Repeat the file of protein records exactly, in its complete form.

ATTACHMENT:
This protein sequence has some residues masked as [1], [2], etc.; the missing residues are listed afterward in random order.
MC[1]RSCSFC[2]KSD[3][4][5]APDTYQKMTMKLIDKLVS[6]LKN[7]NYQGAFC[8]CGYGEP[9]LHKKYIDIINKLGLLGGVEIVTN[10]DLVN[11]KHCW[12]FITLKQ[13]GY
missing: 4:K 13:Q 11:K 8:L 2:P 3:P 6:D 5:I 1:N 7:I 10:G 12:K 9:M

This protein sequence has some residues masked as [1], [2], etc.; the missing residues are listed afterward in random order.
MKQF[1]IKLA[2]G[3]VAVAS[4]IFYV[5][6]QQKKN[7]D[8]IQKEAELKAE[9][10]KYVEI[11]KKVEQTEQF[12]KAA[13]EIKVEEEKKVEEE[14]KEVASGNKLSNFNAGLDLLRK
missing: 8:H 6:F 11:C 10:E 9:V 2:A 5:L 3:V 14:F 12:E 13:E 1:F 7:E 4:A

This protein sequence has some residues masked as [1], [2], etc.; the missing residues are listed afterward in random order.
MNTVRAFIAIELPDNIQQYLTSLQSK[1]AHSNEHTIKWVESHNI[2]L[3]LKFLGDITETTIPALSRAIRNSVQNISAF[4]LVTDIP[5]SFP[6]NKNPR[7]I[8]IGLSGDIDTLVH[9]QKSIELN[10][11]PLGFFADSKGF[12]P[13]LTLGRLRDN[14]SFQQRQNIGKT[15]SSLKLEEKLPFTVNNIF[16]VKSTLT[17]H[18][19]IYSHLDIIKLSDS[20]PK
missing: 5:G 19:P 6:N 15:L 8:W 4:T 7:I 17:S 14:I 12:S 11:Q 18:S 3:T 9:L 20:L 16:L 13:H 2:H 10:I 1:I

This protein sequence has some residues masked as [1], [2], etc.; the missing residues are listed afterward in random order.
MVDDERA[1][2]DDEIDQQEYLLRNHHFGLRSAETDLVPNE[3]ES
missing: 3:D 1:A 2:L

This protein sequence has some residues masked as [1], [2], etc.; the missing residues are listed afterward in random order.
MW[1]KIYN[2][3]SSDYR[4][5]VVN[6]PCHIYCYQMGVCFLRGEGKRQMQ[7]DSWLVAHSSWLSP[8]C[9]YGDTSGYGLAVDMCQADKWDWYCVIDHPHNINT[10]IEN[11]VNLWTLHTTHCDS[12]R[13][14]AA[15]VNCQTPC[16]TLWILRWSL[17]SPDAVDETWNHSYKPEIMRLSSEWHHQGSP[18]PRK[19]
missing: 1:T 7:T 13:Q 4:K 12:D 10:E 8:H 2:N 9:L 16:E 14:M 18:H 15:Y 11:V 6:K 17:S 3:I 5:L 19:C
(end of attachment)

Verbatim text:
This protein sequence has some residues masked as [1], [2], etc.; the missing residues are listed afterward in random order.
MC[1]RSCSFC[2]KSD[3][4][5]APDTYQKMTMKLIDKLVS[6]LKN[7]NYQGAFC[8]CGYGEP[9]LHKKYIDIINKLGLLGGVEIVTN[10]DLVN[11]KHCW[12]FITLKQ[13]GY
missing: 4:K 13:Q 11:K 8:L 2:P 3:P 6:D 5:I 1:N 7:I 10:G 12:K 9:M

This protein sequence has some residues masked as [1], [2], etc.; the missing residues are listed afterward in random order.
MKQF[1]IKLA[2]G[3]VAVAS[4]IFYV[5][6]QQKKN[7]D[8]IQKEAELKAE[9][10]KYVEI[11]KKVEQTEQF[12]KAA[13]EIKVEEEKKVEEE[14]KEVASGNKLSNFNAGLDLLRK
missing: 8:H 6:F 11:C 10:E 9:V 2:A 5:L 3:V 14:F 12:E 13:E 1:F 7:E 4:A

This protein sequence has some residues masked as [1], [2], etc.; the missing residues are listed afterward in random order.
MNTVRAFIAIELPDNIQQYLTSLQSK[1]AHSNEHTIKWVESHNI[2]L[3]LKFLGDITETTIPALSRAIRNSVQNISAF[4]LVTDIP[5]SFP[6]NKNPR[7]I[8]IGLSGDIDTLVH[9]QKSIELN[10][11]PLGFFADSKGF[12]P[13]LTLGRLRDN[14]SFQQRQNIGKT[15]SSLKLEEKLPFTVNNIF[16]VKSTLT[17]H[18][19]IYSHLDIIKLSDS[20]PK
missing: 5:G 19:P 6:N 15:L 8:W 4:T 7:I 17:S 14:I 12:S 11:Q 18:S 3:T 9:L 20:L 16:L 13:H 2:H 10:I 1:I

This protein sequence has some residues masked as [1], [2], etc.; the missing residues are listed afterward in random order.
MVDDERA[1][2]DDEIDQQEYLLRNHHFGLRSAETDLVPNE[3]ES
missing: 3:D 1:A 2:L

This protein sequence has some residues masked as [1], [2], etc.; the missing residues are listed afterward in random order.
MW[1]KIYN[2][3]SSDYR[4][5]VVN[6]PCHIYCYQMGVCFLRGEGKRQMQ[7]DSWLVAHSSWLSP[8]C[9]YGDTSGYGLAVDMCQADKWDWYCVIDHPHNINT[10]IEN[11]VNLWTLHTTHCDS[12]R[13][14]AA[15]VNCQTPC[16]TLWILRWSL[17]SPDAVDETWNHSYKPEIMRLSSEWHHQGSP[18]PRK[19]
missing: 1:T 7:T 13:Q 4:K 12:D 10:E 8:H 2:N 9:L 16:E 14:M 18:H 15:Y 11:V 6:K 17:S 3:I 5:L 19:C